Latency in processing an anti-noise signal prevents Active Noise Cancellation systems from operating efficiently. For instance, digitizing the sensor signals and processing the signal at rates common in audio processing, such as 44.1 KHz or 48 KHz introduces large latency. Because performance of an acoustic processor, such as an ANC, depends on the ability to detect noise and produce the anti-noise signal soon enough in time to cancel the noise, a large latency is detrimental to acoustic noise cancellation processing.

Embodiments of the invention address this and other limitations of the prior art.

BRIEF DESCRIPTION OF THE DRAWINGS

FIG. 1 is a circuit diagram illustrating conventional topology of feed-forward Active Noise Cancellation.

FIG. 2 is a circuit diagram illustrating conventional topology of feed-back Active Noise Cancellation.

FIG. 3 is a circuit diagram illustrating conventional topology of a combined feed-forward and feed-back Active Noise Cancellation.

FIG. 4 is a block diagram of an audio system including a reconfigurable acoustic processor according to embodiments of the invention.

FIG. 5 is a functional block diagram of an example reconfigurable acoustic processor of FIG. 4.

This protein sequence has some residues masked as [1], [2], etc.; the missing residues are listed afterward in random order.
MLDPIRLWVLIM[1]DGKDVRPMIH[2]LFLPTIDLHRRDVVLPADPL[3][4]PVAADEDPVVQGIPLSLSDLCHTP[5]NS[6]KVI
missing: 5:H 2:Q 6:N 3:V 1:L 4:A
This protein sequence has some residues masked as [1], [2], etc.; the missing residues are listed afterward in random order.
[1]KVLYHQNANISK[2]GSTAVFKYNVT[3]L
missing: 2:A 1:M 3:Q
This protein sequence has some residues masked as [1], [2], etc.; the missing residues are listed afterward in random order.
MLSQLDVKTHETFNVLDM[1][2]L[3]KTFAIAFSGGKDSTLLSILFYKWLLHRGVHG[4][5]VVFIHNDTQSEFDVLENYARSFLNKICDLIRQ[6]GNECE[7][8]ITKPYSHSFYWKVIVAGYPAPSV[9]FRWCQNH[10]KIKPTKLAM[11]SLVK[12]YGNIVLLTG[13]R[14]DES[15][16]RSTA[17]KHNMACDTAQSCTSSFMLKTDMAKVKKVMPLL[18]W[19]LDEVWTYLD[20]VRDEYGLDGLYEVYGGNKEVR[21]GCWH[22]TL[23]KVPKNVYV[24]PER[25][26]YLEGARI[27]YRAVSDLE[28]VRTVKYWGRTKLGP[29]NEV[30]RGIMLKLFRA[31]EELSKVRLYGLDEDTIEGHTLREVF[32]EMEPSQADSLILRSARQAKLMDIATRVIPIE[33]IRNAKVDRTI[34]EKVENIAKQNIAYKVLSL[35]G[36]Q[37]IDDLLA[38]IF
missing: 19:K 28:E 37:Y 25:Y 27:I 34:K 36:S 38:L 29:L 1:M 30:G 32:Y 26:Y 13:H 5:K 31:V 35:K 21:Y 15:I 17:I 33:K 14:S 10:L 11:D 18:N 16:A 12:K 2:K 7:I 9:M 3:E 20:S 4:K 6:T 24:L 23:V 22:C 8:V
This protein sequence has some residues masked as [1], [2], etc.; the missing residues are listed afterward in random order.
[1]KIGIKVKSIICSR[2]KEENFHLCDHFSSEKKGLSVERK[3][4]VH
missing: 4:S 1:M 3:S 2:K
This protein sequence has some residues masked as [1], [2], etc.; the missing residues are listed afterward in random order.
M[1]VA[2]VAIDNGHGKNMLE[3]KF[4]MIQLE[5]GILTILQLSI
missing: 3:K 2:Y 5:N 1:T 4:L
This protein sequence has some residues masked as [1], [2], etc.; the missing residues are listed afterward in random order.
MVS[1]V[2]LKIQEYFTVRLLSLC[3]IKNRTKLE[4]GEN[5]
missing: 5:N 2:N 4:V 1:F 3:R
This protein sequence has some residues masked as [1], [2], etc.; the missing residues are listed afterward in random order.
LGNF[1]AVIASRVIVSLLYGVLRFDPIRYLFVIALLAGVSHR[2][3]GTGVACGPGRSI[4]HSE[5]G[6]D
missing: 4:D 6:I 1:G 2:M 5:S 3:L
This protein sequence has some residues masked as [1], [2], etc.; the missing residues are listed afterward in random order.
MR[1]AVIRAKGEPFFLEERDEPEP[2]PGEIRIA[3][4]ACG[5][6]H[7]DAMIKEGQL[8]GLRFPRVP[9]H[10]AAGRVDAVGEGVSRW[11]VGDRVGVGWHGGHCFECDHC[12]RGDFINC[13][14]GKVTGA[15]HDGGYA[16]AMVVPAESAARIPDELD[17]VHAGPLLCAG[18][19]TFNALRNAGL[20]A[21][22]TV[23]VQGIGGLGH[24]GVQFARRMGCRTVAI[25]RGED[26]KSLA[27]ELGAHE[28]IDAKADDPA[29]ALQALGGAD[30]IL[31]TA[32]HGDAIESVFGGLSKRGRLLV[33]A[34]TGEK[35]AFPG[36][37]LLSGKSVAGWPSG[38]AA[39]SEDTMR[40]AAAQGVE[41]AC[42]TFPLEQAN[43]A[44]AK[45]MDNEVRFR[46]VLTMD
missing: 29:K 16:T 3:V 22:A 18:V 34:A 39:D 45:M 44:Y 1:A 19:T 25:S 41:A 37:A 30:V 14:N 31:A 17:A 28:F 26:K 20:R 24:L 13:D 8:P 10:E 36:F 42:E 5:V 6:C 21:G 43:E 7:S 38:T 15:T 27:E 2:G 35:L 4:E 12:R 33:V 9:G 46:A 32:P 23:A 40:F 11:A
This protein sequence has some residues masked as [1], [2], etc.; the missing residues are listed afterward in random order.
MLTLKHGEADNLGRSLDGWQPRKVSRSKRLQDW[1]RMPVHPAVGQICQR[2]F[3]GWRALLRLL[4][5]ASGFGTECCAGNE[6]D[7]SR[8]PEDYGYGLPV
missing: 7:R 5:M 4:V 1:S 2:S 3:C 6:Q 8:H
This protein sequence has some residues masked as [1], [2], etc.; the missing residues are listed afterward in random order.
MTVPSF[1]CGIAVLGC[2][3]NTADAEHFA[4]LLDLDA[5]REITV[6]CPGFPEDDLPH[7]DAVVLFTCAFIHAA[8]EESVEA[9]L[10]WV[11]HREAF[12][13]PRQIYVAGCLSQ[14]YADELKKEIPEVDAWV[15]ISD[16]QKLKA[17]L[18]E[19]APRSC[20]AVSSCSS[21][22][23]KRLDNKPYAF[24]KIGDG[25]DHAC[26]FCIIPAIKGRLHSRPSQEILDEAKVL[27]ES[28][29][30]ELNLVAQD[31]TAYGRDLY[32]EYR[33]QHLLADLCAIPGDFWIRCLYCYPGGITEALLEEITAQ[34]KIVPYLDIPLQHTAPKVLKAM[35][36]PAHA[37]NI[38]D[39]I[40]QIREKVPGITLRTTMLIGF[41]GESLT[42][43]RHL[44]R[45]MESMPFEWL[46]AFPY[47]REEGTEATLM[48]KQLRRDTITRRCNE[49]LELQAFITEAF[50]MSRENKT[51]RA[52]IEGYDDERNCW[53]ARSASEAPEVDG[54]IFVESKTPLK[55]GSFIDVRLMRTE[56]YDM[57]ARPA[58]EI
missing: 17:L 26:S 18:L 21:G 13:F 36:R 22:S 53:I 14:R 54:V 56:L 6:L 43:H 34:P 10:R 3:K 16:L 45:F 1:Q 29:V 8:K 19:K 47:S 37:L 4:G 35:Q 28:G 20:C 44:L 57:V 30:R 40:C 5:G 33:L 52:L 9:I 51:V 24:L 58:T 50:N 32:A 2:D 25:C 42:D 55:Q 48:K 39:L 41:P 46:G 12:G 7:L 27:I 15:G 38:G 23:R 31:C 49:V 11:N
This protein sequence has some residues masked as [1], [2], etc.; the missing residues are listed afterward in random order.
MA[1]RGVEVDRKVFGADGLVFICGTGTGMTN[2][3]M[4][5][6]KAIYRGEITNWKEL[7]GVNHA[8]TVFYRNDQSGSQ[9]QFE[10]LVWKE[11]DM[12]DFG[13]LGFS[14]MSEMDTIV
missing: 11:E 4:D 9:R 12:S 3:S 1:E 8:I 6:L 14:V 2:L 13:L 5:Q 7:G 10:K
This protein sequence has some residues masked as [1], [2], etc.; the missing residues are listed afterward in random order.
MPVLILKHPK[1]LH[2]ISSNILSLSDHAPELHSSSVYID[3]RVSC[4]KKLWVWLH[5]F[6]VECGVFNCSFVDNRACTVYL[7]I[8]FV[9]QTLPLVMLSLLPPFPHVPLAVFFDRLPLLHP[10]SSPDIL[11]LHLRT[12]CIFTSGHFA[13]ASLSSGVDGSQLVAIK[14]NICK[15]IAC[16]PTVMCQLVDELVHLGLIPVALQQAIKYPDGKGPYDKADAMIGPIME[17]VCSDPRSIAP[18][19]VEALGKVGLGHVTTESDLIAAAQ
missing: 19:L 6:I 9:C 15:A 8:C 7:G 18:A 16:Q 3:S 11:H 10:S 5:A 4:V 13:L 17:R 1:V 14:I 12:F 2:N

FIG. 6 is a block diagram that illustrates the reconfigurable acoustic processor of FIG. 4 configured to implement combined feed-forward and feed-back Active Noise Cancellation operations.

FIG. 7 is a functional block diagram of components of an example reconfigurable acoustic processer of FIG. 4, according to embodiments of the invention.

DETAILED DESCRIPTION

Embodiments of the invention are directed to a digital acoustic processor, such as a Reconfigurable Acoustic Processor (RAP) for use in audio systems that use digitized sensor inputs.

There are three major types of Active Noise Cancellation (ANC), which are distinguished based on sensor, or microphone placement within the system. In feed-forward ANC, the sensor senses ambient noise but does not appreciably sense the signal produced by a transducer, such as a speaker. Such a system is illustrated in FIG. 1. With reference to FIG. 1, a feed-forward ANC system 10 includes a sensor 12 that senses ambient noise, but does not monitor the signal directly from a transducer 14. The output from the sensor 12 is filtered in a feed-forward filter 16 and the filter output coupled to a feed-forward mixer 18, where the filtered signal is mixed with an input audio signal. The filtered signal from the filter 16 is an anti-noise signal produced from the output of the sensor 12. When the anti-noise signal is mixed with the desired signal in the mixer 18, the output of the transducer 14, which is a combination of an input signal mixed with the filtered, anti-noise signal, has less noise than if there were no anti-noise signal generated.